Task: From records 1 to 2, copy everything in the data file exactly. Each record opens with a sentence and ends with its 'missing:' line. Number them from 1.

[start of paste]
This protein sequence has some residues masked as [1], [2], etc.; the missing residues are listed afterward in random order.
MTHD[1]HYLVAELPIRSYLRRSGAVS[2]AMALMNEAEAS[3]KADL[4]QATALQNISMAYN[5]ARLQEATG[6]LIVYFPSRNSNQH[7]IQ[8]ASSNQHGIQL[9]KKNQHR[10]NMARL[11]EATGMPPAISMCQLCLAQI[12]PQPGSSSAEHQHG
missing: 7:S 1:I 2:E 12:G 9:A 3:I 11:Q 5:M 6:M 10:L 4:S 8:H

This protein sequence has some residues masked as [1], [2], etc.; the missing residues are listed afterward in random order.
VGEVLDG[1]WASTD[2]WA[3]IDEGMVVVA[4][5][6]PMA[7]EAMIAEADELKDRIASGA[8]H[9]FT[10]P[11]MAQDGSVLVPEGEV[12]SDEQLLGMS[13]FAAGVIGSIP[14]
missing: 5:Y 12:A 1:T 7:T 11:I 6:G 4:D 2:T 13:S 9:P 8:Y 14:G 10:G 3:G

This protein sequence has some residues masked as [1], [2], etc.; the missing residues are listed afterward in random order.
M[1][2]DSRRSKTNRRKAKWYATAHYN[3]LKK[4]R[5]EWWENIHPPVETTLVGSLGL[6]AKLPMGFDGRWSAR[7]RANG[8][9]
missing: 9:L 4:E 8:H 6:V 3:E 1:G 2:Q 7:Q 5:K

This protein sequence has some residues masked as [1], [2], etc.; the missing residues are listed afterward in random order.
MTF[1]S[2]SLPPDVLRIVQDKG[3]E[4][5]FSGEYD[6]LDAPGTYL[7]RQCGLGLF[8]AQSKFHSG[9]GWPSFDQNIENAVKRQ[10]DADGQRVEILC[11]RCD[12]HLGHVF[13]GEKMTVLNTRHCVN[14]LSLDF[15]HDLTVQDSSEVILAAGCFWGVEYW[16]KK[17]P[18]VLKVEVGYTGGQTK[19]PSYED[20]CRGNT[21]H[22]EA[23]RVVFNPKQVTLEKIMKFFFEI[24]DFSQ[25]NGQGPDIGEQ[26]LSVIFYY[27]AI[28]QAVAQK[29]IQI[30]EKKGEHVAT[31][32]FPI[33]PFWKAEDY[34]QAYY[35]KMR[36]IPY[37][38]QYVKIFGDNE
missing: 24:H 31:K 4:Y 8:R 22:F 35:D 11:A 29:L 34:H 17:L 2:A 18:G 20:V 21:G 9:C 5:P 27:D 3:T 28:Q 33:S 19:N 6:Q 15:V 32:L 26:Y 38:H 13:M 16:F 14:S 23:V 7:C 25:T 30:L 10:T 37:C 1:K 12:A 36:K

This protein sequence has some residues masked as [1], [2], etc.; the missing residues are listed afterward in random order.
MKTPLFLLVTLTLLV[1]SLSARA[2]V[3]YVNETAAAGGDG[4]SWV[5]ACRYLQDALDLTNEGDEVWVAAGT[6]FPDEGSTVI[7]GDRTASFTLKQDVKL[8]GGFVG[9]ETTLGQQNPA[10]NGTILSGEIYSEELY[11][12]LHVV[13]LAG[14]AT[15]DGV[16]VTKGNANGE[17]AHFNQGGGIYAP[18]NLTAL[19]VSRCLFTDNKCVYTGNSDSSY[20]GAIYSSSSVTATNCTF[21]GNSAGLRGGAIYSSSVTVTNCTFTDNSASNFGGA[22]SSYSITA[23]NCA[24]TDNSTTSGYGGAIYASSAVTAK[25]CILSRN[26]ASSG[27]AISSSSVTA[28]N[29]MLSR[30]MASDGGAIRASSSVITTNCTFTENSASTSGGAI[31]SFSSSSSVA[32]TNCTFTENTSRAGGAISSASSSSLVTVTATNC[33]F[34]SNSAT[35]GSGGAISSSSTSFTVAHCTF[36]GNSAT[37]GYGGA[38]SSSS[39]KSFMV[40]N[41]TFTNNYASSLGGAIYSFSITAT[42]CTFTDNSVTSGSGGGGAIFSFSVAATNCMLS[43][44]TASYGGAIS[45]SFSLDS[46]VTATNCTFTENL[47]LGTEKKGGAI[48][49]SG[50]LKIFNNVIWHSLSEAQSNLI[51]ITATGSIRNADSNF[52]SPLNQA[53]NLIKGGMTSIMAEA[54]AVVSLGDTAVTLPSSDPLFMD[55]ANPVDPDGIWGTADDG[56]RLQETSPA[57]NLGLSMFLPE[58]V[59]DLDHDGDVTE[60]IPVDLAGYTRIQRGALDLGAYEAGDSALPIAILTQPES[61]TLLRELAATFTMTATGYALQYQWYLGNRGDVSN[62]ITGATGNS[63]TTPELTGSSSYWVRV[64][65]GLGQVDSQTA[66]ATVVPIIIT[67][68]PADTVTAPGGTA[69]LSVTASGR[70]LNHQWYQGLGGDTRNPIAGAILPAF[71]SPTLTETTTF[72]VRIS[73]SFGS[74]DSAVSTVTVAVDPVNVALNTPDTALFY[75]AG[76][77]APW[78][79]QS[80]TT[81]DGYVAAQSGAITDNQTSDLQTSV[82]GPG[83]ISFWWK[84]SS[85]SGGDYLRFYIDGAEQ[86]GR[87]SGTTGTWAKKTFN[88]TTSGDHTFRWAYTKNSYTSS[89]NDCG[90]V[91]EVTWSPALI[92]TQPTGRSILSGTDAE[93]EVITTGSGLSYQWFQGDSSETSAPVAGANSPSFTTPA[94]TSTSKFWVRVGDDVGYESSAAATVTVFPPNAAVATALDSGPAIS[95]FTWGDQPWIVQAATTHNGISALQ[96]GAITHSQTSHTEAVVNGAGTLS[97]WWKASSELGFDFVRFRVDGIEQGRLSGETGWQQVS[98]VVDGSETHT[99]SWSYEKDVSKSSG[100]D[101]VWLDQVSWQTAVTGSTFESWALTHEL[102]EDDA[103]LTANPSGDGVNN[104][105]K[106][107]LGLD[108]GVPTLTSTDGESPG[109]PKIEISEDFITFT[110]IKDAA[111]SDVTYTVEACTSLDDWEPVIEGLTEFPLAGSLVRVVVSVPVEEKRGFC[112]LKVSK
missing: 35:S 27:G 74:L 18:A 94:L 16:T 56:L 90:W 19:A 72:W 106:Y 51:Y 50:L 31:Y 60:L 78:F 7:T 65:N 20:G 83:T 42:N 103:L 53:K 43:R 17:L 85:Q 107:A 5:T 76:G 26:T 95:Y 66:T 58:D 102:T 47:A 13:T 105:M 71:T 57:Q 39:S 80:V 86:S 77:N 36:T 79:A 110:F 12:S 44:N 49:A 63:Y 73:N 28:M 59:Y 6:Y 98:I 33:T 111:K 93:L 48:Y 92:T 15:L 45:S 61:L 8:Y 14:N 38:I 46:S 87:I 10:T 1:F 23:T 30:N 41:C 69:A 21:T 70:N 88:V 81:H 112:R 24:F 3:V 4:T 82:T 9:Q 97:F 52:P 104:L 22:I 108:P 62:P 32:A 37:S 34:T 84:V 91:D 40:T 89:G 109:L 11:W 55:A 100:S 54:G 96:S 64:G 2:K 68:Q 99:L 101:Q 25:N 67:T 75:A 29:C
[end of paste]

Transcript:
This protein sequence has some residues masked as [1], [2], etc.; the missing residues are listed afterward in random order.
MTHD[1]HYLVAELPIRSYLRRSGAVS[2]AMALMNEAEAS[3]KADL[4]QATALQNISMAYN[5]ARLQEATG[6]LIVYFPSRNSNQH[7]IQ[8]ASSNQHGIQL[9]KKNQHR[10]NMARL[11]EATGMPPAISMCQLCLAQI[12]PQPGSSSAEHQHG
missing: 7:S 1:I 2:E 12:G 9:A 3:I 11:Q 5:M 6:M 10:L 4:S 8:H

This protein sequence has some residues masked as [1], [2], etc.; the missing residues are listed afterward in random order.
VGEVLDG[1]WASTD[2]WA[3]IDEGMVVVA[4][5][6]PMA[7]EAMIAEADELKDRIASGA[8]H[9]FT[10]P[11]MAQDGSVLVPEGEV[12]SDEQLLGMS[13]FAAGVIGSIP[14]
missing: 5:Y 12:A 1:T 7:T 11:I 6:G 4:D 2:T 13:S 9:P 8:Y 14:G 10:G 3:G